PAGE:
Peter Cernik: Imagination is what it’s all about, if it wasn’t for audio landscaping and having the ability to conjure up your own inventions within your own little worlds, many of the radio productions today would fail. We may all listen to the same piece of audio, but the pictures we create as an individual will all change and interpolate in different ways. This is what makes radio and audio broadcasting such a personal medium. The visual side of audio is never really given to you, yes you may have somebody describing what they see or a familiar sound played to us all, but this still leaves us to interpret it in our own special ways. My winning entry from last year’s awards has had so many different interpretations, which have all been completely different to mine which I am so happy about. If it wasn’t for Orson Wells’s imagination and the audio techniques at the time. The Halloween production of ‘War the worlds’ in 1938 would not have frightened listeners in the way it did. Which had a lot to do with the way the audio created images unique to the listener’s imagination.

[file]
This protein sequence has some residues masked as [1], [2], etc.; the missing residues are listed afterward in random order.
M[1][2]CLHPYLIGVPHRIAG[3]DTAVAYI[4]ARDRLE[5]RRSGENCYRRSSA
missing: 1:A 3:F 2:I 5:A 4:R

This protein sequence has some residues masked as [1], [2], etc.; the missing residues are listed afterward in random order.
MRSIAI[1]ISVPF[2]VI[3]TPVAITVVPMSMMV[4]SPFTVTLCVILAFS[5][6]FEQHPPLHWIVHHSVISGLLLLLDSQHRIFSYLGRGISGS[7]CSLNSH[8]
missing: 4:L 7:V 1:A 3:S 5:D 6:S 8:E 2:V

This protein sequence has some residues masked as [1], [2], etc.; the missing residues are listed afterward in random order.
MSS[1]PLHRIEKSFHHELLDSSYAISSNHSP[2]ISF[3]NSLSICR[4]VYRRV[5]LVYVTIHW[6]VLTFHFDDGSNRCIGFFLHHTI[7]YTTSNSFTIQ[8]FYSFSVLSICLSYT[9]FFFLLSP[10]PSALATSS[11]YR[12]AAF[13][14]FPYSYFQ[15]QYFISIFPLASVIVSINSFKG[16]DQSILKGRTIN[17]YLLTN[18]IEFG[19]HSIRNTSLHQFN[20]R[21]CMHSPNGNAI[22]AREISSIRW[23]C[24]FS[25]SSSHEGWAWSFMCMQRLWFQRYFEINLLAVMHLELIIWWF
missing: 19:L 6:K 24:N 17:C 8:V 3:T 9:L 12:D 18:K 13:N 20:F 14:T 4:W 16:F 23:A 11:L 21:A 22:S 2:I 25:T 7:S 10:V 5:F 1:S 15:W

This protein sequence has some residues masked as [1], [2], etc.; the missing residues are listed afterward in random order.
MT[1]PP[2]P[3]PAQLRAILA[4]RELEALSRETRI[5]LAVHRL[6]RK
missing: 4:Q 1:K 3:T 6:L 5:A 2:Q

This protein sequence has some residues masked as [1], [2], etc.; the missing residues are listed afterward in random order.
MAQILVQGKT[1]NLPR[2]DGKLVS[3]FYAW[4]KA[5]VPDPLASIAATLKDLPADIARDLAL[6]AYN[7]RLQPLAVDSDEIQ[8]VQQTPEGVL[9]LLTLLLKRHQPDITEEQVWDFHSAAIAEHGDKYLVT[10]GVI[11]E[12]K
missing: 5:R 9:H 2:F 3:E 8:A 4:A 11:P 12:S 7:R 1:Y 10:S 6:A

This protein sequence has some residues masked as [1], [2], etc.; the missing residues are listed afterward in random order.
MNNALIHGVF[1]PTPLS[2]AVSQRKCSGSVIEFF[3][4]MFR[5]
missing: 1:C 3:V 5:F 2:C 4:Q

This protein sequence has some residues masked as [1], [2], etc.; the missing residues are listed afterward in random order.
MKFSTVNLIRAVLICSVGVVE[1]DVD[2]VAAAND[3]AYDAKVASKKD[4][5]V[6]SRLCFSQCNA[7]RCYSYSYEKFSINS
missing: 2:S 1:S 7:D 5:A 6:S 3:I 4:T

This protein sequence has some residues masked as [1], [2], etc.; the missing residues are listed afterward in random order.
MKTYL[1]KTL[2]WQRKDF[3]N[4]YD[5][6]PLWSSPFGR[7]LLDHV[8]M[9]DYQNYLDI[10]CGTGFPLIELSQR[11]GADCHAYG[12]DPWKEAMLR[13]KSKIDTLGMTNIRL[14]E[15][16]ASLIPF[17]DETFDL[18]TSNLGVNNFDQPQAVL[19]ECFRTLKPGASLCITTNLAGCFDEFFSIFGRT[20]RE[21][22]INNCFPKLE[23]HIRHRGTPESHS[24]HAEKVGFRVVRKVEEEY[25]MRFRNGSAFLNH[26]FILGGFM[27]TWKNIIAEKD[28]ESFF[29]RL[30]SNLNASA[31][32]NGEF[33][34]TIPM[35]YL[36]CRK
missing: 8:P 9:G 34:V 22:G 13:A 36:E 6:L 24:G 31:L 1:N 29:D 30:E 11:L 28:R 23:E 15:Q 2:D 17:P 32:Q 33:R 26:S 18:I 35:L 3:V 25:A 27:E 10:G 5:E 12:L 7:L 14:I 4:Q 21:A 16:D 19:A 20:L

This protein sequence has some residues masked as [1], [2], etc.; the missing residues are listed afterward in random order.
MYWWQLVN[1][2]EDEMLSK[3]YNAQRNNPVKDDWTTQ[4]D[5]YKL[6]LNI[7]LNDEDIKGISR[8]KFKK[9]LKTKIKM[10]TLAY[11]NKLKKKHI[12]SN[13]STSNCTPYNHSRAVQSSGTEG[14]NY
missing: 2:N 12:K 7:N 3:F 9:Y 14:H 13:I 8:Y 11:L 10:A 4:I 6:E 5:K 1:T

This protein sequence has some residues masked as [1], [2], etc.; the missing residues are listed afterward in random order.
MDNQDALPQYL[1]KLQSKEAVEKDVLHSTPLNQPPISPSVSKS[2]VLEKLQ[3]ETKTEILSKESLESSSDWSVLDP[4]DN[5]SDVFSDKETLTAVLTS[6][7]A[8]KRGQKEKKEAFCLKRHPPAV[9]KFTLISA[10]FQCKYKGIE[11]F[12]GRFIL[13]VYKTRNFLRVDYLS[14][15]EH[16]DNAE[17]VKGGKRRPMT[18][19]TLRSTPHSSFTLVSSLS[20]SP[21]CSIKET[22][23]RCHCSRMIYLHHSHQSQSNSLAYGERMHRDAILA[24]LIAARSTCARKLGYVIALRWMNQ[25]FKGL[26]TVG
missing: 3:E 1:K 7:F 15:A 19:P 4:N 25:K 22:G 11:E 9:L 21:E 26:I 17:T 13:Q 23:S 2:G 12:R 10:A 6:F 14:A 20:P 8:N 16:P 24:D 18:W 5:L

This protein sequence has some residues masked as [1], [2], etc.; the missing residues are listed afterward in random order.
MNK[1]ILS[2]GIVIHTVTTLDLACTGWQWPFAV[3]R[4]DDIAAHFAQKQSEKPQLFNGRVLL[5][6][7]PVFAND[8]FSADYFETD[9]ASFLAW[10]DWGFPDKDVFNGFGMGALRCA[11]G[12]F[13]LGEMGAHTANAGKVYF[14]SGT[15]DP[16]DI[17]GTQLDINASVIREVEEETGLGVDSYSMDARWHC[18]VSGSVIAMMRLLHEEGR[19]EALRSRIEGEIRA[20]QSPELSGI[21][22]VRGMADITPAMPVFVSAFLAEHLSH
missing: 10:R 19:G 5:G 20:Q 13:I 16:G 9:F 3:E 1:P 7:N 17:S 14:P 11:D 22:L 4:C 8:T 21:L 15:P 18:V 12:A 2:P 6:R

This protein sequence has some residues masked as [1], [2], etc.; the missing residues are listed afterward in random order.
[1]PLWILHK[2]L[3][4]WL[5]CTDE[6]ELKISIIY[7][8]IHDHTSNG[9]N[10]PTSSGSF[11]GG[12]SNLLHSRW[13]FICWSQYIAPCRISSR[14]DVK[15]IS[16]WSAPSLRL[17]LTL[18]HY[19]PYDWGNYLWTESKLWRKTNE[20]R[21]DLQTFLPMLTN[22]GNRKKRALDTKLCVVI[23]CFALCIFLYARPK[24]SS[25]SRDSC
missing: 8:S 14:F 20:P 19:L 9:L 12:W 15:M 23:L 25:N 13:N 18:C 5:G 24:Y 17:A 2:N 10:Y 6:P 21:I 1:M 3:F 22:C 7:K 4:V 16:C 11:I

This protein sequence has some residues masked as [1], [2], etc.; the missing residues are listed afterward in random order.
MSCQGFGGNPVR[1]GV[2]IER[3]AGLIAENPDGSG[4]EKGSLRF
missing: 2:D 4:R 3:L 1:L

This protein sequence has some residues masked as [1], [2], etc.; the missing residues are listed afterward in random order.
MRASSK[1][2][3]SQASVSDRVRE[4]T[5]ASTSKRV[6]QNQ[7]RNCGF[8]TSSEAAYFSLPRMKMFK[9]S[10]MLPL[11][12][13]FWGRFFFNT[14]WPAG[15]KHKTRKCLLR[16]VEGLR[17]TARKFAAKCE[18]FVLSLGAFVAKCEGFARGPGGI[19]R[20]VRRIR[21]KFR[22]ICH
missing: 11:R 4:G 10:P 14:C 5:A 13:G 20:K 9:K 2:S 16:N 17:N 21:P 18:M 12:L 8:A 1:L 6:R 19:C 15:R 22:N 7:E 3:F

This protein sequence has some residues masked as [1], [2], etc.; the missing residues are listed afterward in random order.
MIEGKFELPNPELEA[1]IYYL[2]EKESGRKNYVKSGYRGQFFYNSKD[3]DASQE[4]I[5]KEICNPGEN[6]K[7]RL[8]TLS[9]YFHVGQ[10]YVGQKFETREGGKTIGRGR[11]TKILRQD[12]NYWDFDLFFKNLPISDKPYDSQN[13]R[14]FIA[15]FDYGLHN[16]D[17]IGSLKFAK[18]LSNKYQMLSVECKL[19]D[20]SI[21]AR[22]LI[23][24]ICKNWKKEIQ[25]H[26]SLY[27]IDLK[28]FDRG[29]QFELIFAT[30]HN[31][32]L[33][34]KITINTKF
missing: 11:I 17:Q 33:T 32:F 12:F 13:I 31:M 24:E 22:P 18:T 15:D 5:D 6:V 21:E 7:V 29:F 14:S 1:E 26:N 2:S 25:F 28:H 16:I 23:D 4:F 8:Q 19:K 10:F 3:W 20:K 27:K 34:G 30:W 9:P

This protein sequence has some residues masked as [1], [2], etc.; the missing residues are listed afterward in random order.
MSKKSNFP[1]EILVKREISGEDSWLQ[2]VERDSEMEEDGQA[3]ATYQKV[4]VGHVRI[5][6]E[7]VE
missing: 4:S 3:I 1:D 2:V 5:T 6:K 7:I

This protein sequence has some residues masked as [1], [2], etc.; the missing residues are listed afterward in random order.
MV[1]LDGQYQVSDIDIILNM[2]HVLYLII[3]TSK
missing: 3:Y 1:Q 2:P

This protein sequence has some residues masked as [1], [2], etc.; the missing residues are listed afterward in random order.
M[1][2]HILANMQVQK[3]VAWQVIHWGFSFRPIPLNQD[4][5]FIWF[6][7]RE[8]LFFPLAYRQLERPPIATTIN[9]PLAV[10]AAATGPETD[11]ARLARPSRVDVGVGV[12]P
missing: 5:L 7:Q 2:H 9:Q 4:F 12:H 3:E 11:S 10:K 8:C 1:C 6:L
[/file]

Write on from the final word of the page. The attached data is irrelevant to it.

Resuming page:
Orson Wells "War of the Worlds Broadcast"

And now as techniques and technology improves in ways that I am sure Orson Wells would have loved to use on that 1938 production, audio landscaping has grown into an art form of its own. And as a producer who is drawn to documentary and drama productions who uses audio, it makes me happy to know that my piece of work can inspire people’s imaginations in a way that only the listener can see. Please feel free to find out more about me at www.rentagob.me or on twitter at jordyuk.

The deadline to enter the 2017 World’s Best Radio Programs competition is March 17, 2017. To enter go to: Log In and for additional information go to: Rules and Regulations.

Join New York Festivals Monday, June 19, 2017 as we honor the World’s Best Radio Programs at an awards ceremony at in New York City. To view the 2016 World’s Best Radio Program Ceremony Gala, please visit: http://www.newyorkfestivals.com/media/rp/2016/